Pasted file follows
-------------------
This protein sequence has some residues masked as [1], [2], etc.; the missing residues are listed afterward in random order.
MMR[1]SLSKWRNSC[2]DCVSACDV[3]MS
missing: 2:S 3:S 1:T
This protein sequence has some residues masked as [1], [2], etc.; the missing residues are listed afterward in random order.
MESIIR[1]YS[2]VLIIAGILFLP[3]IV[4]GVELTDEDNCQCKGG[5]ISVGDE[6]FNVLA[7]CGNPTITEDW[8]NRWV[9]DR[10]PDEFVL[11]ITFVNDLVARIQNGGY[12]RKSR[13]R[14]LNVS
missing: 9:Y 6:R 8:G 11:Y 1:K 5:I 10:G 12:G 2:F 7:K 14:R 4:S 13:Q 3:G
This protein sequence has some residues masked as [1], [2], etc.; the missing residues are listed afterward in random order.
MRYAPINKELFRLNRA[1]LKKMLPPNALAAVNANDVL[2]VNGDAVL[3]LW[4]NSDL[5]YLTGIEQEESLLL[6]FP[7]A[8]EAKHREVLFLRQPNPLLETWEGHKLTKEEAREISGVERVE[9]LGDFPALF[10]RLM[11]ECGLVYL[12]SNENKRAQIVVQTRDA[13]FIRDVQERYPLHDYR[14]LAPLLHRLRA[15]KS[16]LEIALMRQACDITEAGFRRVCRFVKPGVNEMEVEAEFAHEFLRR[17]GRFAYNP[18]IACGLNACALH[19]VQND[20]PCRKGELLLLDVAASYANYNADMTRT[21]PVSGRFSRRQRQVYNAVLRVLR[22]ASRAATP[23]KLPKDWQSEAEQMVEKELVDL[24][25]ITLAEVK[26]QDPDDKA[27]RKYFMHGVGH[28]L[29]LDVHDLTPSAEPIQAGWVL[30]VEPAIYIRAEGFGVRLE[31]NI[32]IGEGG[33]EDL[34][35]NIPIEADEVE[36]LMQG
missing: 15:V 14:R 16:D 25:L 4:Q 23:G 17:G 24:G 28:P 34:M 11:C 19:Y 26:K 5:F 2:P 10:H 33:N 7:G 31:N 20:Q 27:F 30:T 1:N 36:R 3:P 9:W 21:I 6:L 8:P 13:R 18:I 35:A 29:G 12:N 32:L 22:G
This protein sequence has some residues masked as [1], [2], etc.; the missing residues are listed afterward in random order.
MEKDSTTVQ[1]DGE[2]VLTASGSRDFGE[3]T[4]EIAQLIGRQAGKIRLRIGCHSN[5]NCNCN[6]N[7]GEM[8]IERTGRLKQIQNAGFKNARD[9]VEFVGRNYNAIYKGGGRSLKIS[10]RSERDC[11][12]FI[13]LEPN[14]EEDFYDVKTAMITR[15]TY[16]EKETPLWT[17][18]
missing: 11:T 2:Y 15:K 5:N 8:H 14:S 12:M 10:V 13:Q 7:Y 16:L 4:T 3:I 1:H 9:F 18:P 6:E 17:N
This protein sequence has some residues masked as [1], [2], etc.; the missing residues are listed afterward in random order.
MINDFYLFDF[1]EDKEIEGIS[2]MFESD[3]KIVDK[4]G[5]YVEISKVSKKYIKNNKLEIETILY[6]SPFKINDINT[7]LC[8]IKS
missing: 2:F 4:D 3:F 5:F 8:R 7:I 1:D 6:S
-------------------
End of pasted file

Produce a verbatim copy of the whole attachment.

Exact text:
This protein sequence has some residues masked as [1], [2], etc.; the missing residues are listed afterward in random order.
MMR[1]SLSKWRNSC[2]DCVSACDV[3]MS
missing: 2:S 3:S 1:T
This protein sequence has some residues masked as [1], [2], etc.; the missing residues are listed afterward in random order.
MESIIR[1]YS[2]VLIIAGILFLP[3]IV[4]GVELTDEDNCQCKGG[5]ISVGDE[6]FNVLA[7]CGNPTITEDW[8]NRWV[9]DR[10]PDEFVL[11]ITFVNDLVARIQNGGY[12]RKSR[13]R[14]LNVS
missing: 9:Y 6:R 8:G 11:Y 1:K 5:I 10:G 12:G 2:F 7:K 14:R 4:S 13:Q 3:G
This protein sequence has some residues masked as [1], [2], etc.; the missing residues are listed afterward in random order.
MRYAPINKELFRLNRA[1]LKKMLPPNALAAVNANDVL[2]VNGDAVL[3]LW[4]NSDL[5]YLTGIEQEESLLL[6]FP[7]A[8]EAKHREVLFLRQPNPLLETWEGHKLTKEEAREISGVERVE[9]LGDFPALF[10]RLM[11]ECGLVYL[12]SNENKRAQIVVQTRDA[13]FIRDVQERYPLHDYR[14]LAPLLHRLRA[15]KS[16]LEIALMRQACDITEAGFRRVCRFVKPGVNEMEVEAEFAHEFLRR[17]GRFAYNP[18]IACGLNACALH[19]VQND[20]PCRKGELLLLDVAASYANYNADMTRT[21]PVSGRFSRRQRQVYNAVLRVLR[22]ASRAATP[23]KLPKDWQSEAEQMVEKELVDL[24][25]ITLAEVK[26]QDPDDKA[27]RKYFMHGVGH[28]L[29]LDVHDLTPSAEPIQAGWVL[30]VEPAIYIRAEGFGVRLE[31]NI[32]IGEGG[33]EDL[34][35]NIPIEADEVE[36]LMQG
missing: 15:V 14:R 16:D 25:L 4:Q 23:G 17:G 24:G 28:P 34:M 11:C 19:Y 26:K 5:F 2:P 10:H 33:N 7:G 31:N 20:Q 27:F 30:T 1:N 36:R 3:P 9:W 21:I 6:L 8:P 13:R 18:I 35:A 29:G 12:N 32:L 22:G
This protein sequence has some residues masked as [1], [2], etc.; the missing residues are listed afterward in random order.
MEKDSTTVQ[1]DGE[2]VLTASGSRDFGE[3]T[4]EIAQLIGRQAGKIRLRIGCHSN[5]NCNCN[6]N[7]GEM[8]IERTGRLKQIQNAGFKNARD[9]VEFVGRNYNAIYKGGGRSLKIS[10]RSERDC[11][12]FI[13]LEPN[14]EEDFYDVKTAMITR[15]TY[16]EKETPLWT[17][18]
missing: 11:T 2:Y 15:K 5:N 8:H 14:S 12:M 10:V 13:Q 7:Y 16:L 4:T 3:I 1:H 9:F 18:P 6:E 17:N
This protein sequence has some residues masked as [1], [2], etc.; the missing residues are listed afterward in random order.
MINDFYLFDF[1]EDKEIEGIS[2]MFESD[3]KIVDK[4]G[5]YVEISKVSKKYIKNNKLEIETILY[6]SPFKINDINT[7]LC[8]IKS
missing: 2:F 4:D 3:F 5:F 8:R 7:I 1:D 6:S